Based on the experience of compiler writers, and after long public debates, many aspects of the cross-compilation chain have changed:
The relationship between build, host, and target have been cleaned up:
the chain of default is now simply: target defaults to host, host to
build, and build to the result of
in order to ease the transition from 2.13 to 2.50, the following
transition scheme is implemented. Do not rely on it, as it will
be completely disabled in a couple of releases (we cannot keep it, as it
proves to cause more problems than it cures).
They all default to the result of running
you specify either --build or --host. In this case,
the default becomes the system type you specified. If you specify both,
and they’re different,
configure enters cross compilation
mode, so it doesn’t run any tests that require execution.
Hint: if you mean to override the result of
prefer --build over --host.
For backward compatibility,
configure accepts a system
type as an option by itself. Such an option overrides the
defaults for build, host, and target system types. The following
configure statement configures a cross toolchain that runs on
NetBSD/alpha but generates code for GNU Hurd/sparc,
which is also the build platform.
./configure --host=alpha-netbsd sparc-gnu
In Autoconf 2.13 and before, the variables
target had a different semantics before and after the
AC_CANONICAL_BUILD etc. Now, the argument of
--build is strictly copied into
build_alias, and is left
empty otherwise. After the
set to the canonicalized build type. To ease the transition, before,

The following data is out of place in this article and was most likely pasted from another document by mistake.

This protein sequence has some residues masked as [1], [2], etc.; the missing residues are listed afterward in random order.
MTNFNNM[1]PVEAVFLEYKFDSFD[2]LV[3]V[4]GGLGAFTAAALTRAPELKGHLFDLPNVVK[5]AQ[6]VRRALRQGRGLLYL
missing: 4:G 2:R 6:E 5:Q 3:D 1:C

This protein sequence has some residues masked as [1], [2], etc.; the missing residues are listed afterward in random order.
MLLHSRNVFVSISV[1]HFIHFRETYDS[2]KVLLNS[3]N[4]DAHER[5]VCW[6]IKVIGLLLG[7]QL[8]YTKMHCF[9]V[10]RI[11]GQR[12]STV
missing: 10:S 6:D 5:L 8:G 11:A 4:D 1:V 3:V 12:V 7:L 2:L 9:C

its contents is the same as that of
build_alias. Do not
rely on this broken feature.
For consistency with the backward compatibility scheme exposed above, when --host is specified but --build isn’t, the build system is assumed to be the same as --host, and ‘build_alias’ is set to that value. Eventually, this historically incorrect behavior will go away.
The former scheme to enable cross-compilation proved to cause more harm
than good, in particular, it used to be triggered too easily, leaving
regular end users puzzled in front of cryptic error messages.
configure could even enter cross-compilation mode only
because the compiler was not functional. This is mainly because
configure used to try to detect cross-compilation, instead of
waiting for an explicit flag from the user.
configure enters cross-compilation mode if and only if
--host is passed.
That’s the short documentation. To ease the transition between 2.13 and its successors, a more complicated scheme is implemented. Do not rely on the following, as it will be removed in the near future.
If you specify --host, but not --build, when
configure performs the first compiler test it tries to run
an executable produced by the compiler. If the execution fails, it
enters cross-compilation mode. This is fragile. Moreover, by the time
the compiler test is performed, it may be too late to modify the
build-system type: other tests may have already been performed.
Therefore, whenever you specify --host, be sure to specify
./configure --build=x86_64-pc-linux-gnu --host=x86_64-w64-mingw64
enters cross-compilation mode. The former interface, which
consisted in setting the compiler to a cross-compiler without informing
configure is obsolete. For instance,
fails if it can’t run the code generated by the specified compiler if you
configure as follows: